I guess what makes it worthwhile for my wife and I is the knowledge that we are keeping up the memory of the people who used to live there, something we didn't get for ourselves. Neither of our parents lived too long in any single house so there really isn't a childhood "home" for us cling to. We have fond memories of our grandparents and great-grandparents as kids, but now they and their homes are all gone. My Great-grandmother's 30's era Tudor house is now a church parking lot, my grandparent's 40's era home and awesome yard full of huge trees in Arcadia, CA was torn out and replaced by an acupuncture office and my wife's grandparents (and great Grandparent's) home site is now a collection of 4-plexes.
It means something to me to keep someone Else's grandparent's home looking like they remember it, even though nobody did it for me.

Last edited by Chango; 02-03-2012 at 06:22 PM..
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Old 02-04-2012, 02:47 PM
 
Location: U.S.
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THanks everyone for the insight, I guess we'll have to think hard about it. I know I won't buy one that is "right on the street". One of the areas we are interested in the houses are about 3 feet from the sidewalk and thats just too close for me. You can literally just walk by and peer right into someones living room. Other areas there is a bit more space so you would have a little more lawn seperating the house from passers-by. If we decide to do this it would be in that type of neighborhood. Thanks again.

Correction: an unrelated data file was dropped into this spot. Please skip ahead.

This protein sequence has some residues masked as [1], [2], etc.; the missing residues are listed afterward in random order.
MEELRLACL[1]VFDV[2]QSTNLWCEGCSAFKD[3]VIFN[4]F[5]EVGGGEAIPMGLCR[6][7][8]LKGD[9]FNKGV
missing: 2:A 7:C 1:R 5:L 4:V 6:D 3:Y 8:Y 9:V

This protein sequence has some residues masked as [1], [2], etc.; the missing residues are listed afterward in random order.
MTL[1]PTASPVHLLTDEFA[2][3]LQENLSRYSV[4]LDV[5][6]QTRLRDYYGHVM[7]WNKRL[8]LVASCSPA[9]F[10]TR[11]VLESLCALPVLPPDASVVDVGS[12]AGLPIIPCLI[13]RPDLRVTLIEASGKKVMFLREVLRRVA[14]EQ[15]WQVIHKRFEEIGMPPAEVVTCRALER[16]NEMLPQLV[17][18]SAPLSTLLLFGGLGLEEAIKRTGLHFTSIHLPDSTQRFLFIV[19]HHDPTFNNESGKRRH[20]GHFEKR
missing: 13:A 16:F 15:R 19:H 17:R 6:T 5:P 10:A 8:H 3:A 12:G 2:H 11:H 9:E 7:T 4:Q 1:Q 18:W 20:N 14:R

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Old 02-05-2012, 03:00 AM
 
Location: Southern California
3,114 posts, read 8,132,211 times
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Quote:
Originally Posted by Chango View Post
when you have a historic home you really are more of a caretaker than a homeowner in the typical sense. Your old house is meaningful to many other people besides yourself and even the community at large...and unless you are a total selfish turd you have to take that into consideration when you make decisions about your house.
So very very true!
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Old 02-05-2012, 07:49 AM
 
43,011 posts, read 104,558,638 times
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Quote:
Originally Posted by Uconn97 View Post
Well, we have 2 small kids, so I guess that sticks in our mind too. We are not overly private people, but with small kids we try to be cautious.
Quote:
Originally Posted by Uconn97 View Post
THanks everyone for the insight, I guess we'll have to think hard about it. I know I won't buy one that is "right on the street". One of the areas we are interested in the houses are about 3 feet from the sidewalk and thats just too close for me. You can literally just walk by and peer right into someones living room. Other areas there is a bit more space so you would have a little more lawn seperating the house from passers-by. If we decide to do this it would be in that type of neighborhood. Thanks again.
It really doesn't matter where a house is located, if it's super unique and attractive, people will stop to look at it. That's the way it is here. People still stop to look at houses aren't right near the street or located on side streets with huge yards. You can't escape it unless you buy a house in the center of wooded acres and have a long driveway. Even then, people will drive up the driveway to see what's back there. IMO, that's more dangerous than having people look at your house from a busy street. Even with small children, I think you're leaning on the paranoid side. Wanting privacy is one thing, but fearing your children will be in danger from people merely admiring your house is another thing.